-The Cryogenic Man: The Ark II team comes across an old time capsule and when they open it they find a man who was frozen hundreds of years ago. They thaw him out and he has no idea what's happened to the Earth in the time that he's been 'asleep.'
-Don Quixote: Not everyone is sane in what's left of the world, which the crew learns the hard way when a modern day knight decides that the Ark II is actually a dragon and that it's his responsibility to save the world by destroying it.
-Orkus: It looks like things are going to turn out okay for the crew when they find a small little oasis tucked away that only a few people know about. They're let into the guarded area but soon find out that this isn't so much an oasis as it is a mirage.
The acting is bad, the stories are overly simple and the characters are one-dimensional. The special effects aren't very good, the show gets repetitive and there are too many long spaces where not much really happens. That being said, there's such a huge wave of seventies nostalgia running through this series – from the effects to the computers to the outfits and even the dialogue – that it's hard not to grin. It's all very simple in terms of its execution, almost simple to a fault, but it's also all very innocent and optimistic and charmingly fun. There's no doubt at all that the show is bad – that's likely why it only lasted for fifteen episodes – but if you digest it in small doses, like one or two episodes at a time, there's also no doubt that this is enjoyably campy material. Each episode would teach kids some sort of lesson and the stories play out almost like parables, but without being so heavy handed that it feels like you're being preached to or talked down to.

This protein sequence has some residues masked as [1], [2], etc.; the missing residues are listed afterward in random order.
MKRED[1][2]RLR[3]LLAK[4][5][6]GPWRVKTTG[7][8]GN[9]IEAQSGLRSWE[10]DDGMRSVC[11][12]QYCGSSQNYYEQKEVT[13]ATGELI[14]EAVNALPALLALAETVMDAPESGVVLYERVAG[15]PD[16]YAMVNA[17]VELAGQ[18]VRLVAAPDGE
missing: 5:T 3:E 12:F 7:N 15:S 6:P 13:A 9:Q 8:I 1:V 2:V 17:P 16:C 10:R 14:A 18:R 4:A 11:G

If that doesn't do it for you, there's also the undeniable novelty of seeing a bearded guy flying around in a jetpack and a talking monkey running around getting into trouble and speaking sort of like Scooby-Doo. What's not to like about that?
The 1.33.1 fullframe transfers on Ark II present the material in their original aspect ratio but things are looking a little rough here. While everything is very definitely watchable, the colors are a little faded and there's some mild print damage in spots. Mpeg compression is evident throughout and a lot of the fine detail gets washed out because of this. As stated, it's all watchable but there was certainly some serious room left for improvement and the encoding on this disc isn't going to win any awards as there is some mild trailing during fast motion as well.